Friday, March 6, 2009
Their Golden Anniversary
MR. AND MRS. EUGENE ALDERMAN MARRIED 50 YEARS AGO.
Highly Respected Holyoke Couple Will Keep Open House Tomorrow and Greet Neighbors and Relatives -- Came Here in 1879.
Mr. and Mrs. Eugene C. Alderman of 50 Pearl Street will tomorrow celebrate the 50th anniversary of their wedding at their home. The affair will be altogether informal. No invitations have been issued, except that extended a week ago, when Mr. and Mrs. Alderman invited friends and neighbors to call during the afternoon or evening. The day will be spent by the couple at their home, surrounded by their children, grandchildren, relatives and friends.
Mr. and Mrs. Alderman came to Holyoke in 1879 and have since made their home here. Eight children were born to them and all were reared in Holyoke and today hold responsible positions. No family is respected more in Holyoke than the Aldermans and tomorrow promises to be a busy day at the family home on Pearl Street. Like Holyoke the family has grown each year, the happy couple having eight children and 13 grandchildren now.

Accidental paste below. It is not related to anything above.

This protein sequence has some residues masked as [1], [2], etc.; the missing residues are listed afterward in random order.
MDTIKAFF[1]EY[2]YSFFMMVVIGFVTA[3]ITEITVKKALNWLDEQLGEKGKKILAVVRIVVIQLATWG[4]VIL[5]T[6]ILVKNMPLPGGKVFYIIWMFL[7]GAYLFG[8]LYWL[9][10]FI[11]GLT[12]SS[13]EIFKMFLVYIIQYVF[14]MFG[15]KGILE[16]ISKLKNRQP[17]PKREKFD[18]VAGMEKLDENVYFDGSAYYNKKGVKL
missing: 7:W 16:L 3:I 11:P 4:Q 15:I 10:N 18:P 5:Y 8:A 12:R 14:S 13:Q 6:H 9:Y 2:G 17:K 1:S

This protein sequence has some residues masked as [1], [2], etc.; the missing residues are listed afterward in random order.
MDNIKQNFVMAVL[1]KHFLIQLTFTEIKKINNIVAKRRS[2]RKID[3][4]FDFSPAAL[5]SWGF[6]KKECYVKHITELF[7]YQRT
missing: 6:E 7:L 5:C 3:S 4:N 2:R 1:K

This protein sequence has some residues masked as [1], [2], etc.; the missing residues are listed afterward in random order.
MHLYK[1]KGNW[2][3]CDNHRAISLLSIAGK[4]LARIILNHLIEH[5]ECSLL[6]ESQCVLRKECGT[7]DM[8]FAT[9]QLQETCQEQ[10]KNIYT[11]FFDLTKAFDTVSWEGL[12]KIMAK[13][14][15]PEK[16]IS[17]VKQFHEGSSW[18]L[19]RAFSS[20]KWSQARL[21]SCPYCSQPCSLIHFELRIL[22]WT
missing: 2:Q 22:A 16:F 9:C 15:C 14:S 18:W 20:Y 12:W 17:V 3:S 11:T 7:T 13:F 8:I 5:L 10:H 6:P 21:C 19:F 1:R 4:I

For a couple that depended for sustenance on the wages of the one, no Holyoke couple has a prouder or more creditable record in Holyoke today, and their thrift, integrity and frugality may well serve others as a guiding star. Born of sturdy New England parents they were brought up in a Connecticut town to respect the laws and their years of married life have been a pleasure. Thirty-one of the fifty years have been spent in Holyoke.
Mr. & Mrs. Alderman were married in Simsbury, Conn. January 22, 1860, by Rev. Joseph Vinton, pastor of the Congregational church. Mrs. Alderman was formerly Miss Ellen E. Holmes and was born in Thompsonville, Conn., January 15, 1842. When a few years of age her parents removed to East Granby, Conn., and in that village she was brought up with Mr. Alderman. The latter was born in East Granby on March 18, 1840, and grew up there.
Both attended the public schools of East Granby and when a mere boy Mr. Alderman learned the trade of carpenter. He was 20 and his wife 18 when they went to Simsbury, Conn., a nearby town, and were married. Returning to East Granby they lived there until 1879 when they removed to this city. In the Connecticut town Mr. Alderman followed his trade as carpenter.